Twitter is changing the way students and professors interact in more classes than ever before.
Instructors are expanding their classroom space online by using hashtags for discussions, sharing articles and more. Professors and students are working together to provide a new communications channel in the college academic experience.
Journalism courses were the first on campus to use Twitter hashtags, because as modern journalism evolves, so do the school’s classes.
“We’re in the midst of an information revolution,” says Sue Robinson, professor in the School of Journalism and Mass Communication. “And professors need to be aware of – and teach to – these new dynamics that are developing around news and information exchange.”
Twitter hashtags are phrases preceded by the symbol # that groups together tweets with common themes. Twitter users can read all of the messages tagged with a common hashtag. For example, #UWSocial is used by campus social media communicators.
Today all SJMC students must set up Twitter accounts with their first required class J202, if they don’t have them already. Throughout the rest of the curriculum, they are taught to crowdsource information, network with experts, build audiences and relationships, market their stories or their companies’ brands, use social-media platforms in innovative ways and engage in conversations about the topics they are covering with people around the globe.
For the 22 iPad-wielding students in Robinson’s class, the curriculum of “Social Media and the News” — known on Twitter as #sman_uw — focuses on professional applications of social media, combining theory with practice.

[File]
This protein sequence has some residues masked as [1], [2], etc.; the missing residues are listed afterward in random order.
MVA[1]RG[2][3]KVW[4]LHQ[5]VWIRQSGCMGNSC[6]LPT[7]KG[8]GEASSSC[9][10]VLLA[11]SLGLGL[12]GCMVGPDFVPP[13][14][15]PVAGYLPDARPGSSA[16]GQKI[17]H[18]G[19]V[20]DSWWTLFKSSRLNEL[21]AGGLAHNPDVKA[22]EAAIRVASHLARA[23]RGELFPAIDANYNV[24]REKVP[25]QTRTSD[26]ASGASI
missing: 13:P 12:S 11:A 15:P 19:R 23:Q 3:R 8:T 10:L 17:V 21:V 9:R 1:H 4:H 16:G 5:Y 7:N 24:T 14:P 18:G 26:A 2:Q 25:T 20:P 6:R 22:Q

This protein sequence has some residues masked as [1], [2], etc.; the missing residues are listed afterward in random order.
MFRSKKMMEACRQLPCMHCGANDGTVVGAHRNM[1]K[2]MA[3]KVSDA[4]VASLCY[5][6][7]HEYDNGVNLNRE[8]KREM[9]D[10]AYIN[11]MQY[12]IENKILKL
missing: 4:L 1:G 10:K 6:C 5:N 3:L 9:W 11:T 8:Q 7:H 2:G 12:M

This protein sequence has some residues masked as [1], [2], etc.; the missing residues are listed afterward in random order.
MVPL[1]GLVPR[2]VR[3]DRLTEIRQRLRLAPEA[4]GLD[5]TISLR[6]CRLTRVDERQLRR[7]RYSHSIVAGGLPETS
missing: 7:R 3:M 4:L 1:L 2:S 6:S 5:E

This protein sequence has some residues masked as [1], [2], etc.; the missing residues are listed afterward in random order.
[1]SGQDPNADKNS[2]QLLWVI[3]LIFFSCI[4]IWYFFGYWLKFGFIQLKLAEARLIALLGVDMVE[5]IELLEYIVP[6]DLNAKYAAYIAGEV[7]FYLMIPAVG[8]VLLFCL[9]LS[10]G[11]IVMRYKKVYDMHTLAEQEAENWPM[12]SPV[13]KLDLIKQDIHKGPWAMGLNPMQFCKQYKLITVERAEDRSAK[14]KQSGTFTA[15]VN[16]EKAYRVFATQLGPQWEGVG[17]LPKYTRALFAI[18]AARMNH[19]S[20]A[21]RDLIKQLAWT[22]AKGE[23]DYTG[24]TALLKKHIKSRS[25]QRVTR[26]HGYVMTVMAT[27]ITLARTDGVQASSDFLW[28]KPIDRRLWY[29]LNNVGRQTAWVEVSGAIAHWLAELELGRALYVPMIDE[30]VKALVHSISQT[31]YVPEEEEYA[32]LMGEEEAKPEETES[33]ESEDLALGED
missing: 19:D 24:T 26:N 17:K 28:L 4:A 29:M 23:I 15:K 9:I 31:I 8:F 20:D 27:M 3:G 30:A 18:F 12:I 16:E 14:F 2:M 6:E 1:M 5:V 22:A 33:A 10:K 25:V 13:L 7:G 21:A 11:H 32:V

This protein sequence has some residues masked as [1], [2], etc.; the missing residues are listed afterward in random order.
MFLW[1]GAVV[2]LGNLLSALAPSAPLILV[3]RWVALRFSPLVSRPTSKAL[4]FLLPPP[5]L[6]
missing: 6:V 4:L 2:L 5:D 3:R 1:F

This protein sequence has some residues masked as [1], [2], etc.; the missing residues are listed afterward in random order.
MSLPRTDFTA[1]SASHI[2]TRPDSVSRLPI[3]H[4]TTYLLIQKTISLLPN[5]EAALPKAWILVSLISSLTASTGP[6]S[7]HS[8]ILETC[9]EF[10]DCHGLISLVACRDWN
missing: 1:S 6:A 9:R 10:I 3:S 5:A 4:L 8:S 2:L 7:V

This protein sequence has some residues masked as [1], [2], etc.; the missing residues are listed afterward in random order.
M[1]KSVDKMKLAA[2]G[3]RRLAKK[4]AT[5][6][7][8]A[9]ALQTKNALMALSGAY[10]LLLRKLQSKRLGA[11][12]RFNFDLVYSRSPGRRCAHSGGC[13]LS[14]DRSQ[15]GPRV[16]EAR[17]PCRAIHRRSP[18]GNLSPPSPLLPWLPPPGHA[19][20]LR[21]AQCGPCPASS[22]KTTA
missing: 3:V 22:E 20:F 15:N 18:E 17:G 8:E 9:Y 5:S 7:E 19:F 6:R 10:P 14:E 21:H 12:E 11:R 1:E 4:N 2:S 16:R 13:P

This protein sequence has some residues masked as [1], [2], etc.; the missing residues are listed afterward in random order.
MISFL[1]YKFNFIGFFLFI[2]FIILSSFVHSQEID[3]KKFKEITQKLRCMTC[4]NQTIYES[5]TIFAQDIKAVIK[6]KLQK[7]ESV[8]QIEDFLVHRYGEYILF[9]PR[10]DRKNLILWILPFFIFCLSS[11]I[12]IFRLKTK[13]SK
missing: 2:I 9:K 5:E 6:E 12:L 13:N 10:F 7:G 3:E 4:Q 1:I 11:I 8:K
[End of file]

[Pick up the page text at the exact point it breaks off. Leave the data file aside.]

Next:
“Twitter has brought me closer to my colleagues while introducing me to journalists,” says senior Corinne Burgermeister. Between tweeting with classmates at #sman_uw and on scavenger hunts with students around the country, Burgermeister says that monitoring social networks can be overwhelming.
“The class doesn’t end after 50 minutes,” Burgermeister says. “You feel the pressure to keep working and tweeting.”
Robinson started using blogs in classes in 2007 and now trains future journalists to use the latest digital tools. Her class this semester is exploring the differences between personal and professional use of social media while applying the fundamentals of journalism. Students have strict guidelines for how to tweet and blog while using Tumblr, Pinterest and other social media to produce content online.
While journalism courses lead the way in harnessing Twitter, other departments and programs embrace the social media platform as a powerful resource.
In a course on justice and equality in multicultural America, #Wire275, students tweet each other their reactions while watching episodes of “The Wire.” Meanwhile, anthropology professor John Hawks displays #UW105 tweets in the corner of the screen of his 250-person lectures and answers questions as students tweet them.
While Robinson and her students keep up with the latest digital trends, she predicts that more classes will incorporate Twitter into their classes and assignments.
“People are communicating, exchanging information and networking in new ways,” Robinson says. “We have to incorporate those evolving communicative patterns into our teaching so our students can go out, be effective professional communicators, do good work and be good citizens.”